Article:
I've seen the term 'batch size' applied to three different things:

  1. Volume of wort put into the fermenter
  2. Volume of finished beer that comes out of the fermenter
  3. Post-boil wort volume

Is there an agreed-upon definition of 'batch size'?


Well, there's one answer that says #2 and another that says #1. I personally believe the answer is #3, since its post-boil volume that sets the OG. It seems like there's no agreed-upon definition of this term, so I'm going to close this question.

2 Answers 2


Batch Size is how much you package. Think of it like cooking, when creating a recipe your not shooting for so many cups of batter.. you want to know how many pancakes.


  • I boil 7 Gallons (Pre-Boil Vol)
  • I end up with 6 Gallons (Post Boil Vol)
  • I ferment 5.5 Gallons
  • I then put 5 Gallons in my Keg.

This process makes a 5 gallon batch.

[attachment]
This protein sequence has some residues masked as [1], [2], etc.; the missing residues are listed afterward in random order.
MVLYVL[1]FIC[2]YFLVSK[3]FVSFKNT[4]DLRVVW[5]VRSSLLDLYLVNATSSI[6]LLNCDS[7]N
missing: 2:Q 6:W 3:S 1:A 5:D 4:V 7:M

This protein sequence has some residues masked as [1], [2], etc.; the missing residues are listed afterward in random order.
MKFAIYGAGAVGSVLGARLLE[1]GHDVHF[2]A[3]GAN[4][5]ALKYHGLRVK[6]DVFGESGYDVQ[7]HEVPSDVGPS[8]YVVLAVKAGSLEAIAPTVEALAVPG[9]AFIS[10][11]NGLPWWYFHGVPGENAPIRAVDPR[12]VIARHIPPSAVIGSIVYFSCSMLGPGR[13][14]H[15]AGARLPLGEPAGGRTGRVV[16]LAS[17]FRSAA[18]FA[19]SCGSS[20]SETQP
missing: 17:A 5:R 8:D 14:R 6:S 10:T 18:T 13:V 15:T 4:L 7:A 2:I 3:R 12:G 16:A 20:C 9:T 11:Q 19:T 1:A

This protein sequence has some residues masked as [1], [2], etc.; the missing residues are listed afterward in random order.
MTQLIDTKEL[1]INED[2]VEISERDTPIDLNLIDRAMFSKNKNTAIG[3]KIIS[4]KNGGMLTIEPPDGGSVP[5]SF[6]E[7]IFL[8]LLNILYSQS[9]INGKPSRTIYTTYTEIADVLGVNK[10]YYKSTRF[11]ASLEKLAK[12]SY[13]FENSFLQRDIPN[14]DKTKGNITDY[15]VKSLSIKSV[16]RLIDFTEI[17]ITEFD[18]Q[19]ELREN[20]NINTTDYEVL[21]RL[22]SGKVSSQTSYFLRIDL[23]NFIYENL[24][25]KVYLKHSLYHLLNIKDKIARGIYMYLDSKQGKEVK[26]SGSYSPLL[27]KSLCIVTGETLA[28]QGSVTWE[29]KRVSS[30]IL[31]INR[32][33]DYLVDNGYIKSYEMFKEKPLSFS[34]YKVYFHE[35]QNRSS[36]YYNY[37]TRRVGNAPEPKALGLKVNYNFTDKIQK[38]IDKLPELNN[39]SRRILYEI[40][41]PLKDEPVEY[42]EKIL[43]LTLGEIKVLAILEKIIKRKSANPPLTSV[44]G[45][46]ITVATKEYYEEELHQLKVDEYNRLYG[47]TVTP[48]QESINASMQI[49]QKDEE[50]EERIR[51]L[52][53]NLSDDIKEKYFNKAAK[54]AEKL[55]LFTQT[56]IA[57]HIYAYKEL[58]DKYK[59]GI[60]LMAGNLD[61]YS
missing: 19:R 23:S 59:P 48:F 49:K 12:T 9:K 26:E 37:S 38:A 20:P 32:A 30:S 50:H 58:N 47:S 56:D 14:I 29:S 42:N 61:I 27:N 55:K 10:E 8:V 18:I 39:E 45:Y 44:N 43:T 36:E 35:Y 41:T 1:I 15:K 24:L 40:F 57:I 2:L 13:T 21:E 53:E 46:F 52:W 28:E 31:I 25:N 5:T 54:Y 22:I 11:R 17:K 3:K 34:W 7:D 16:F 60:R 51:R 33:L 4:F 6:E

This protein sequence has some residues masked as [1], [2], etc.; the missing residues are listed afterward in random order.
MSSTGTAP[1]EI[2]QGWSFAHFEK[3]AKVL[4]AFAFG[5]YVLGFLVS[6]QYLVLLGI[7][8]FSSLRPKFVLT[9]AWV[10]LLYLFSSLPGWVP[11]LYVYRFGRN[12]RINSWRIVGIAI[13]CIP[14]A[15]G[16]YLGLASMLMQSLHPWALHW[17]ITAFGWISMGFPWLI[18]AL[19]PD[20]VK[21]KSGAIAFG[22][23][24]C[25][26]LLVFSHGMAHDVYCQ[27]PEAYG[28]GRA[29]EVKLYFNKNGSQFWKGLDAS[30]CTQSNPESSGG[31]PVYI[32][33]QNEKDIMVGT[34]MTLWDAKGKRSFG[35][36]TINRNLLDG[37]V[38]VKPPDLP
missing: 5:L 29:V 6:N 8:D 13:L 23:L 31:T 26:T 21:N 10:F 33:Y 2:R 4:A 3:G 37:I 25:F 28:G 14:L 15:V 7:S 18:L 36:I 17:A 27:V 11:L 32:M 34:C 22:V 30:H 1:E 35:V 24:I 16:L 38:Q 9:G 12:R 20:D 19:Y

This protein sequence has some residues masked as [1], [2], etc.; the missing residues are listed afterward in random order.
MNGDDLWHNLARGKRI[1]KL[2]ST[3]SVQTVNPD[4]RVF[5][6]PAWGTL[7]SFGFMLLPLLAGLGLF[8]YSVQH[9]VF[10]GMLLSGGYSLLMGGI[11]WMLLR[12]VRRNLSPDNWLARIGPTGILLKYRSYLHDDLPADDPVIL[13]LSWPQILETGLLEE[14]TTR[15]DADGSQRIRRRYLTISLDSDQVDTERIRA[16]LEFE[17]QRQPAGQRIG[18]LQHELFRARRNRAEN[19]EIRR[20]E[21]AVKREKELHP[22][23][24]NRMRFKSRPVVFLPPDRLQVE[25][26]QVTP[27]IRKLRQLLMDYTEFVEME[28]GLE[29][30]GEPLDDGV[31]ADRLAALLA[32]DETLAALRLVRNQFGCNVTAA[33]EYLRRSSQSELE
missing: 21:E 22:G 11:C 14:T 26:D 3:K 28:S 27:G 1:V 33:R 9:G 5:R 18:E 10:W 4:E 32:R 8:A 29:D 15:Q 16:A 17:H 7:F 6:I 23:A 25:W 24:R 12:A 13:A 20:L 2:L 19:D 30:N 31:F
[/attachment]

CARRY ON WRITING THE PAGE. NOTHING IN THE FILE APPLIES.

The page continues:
• I agree with this, so it must be agreed-upon :)
    – JoeFish
    Commented Dec 21, 2011 at 17:16

When I'm brewing I typically think about what volume is going into the fermenters more than anything further down the line. This usually directly relates to what goes into the keg or into bottles but depends greatly on losses later in the process.

To twist dana's excellent example (and to be clear I do not completely disagree with his definition) when you make up a batch of batter the final number of pancakes depends greatly on the size of said pancakes (ok this is akin to bottle sizes so you're still good). However your ladle/scooping process will impact the number of pancakes since you will have losses to the bowel and to the scooper that aren't dependent on the batter recipe. So there's still a little room for interpretation.

I definitely agree that nothing pre-fermenter would in my mind be considered the batch size.

  • Haha! Who knew pancakes were so helpful. That's a good point, everyone's process is different so a batch might not equate to the same amount of packaged beer. It just seems cleaner to me to think of the finished product. I hate losing a bunch of beer to dry hops and trub and not filling a complete keg.
    – dana
    Commented Dec 21, 2011 at 18:53
  • Agreed! I hate the losses and try to minimize them but usually try to just up the batch size a bit to make up for some of it. Commented Dec 21, 2011 at 18:56

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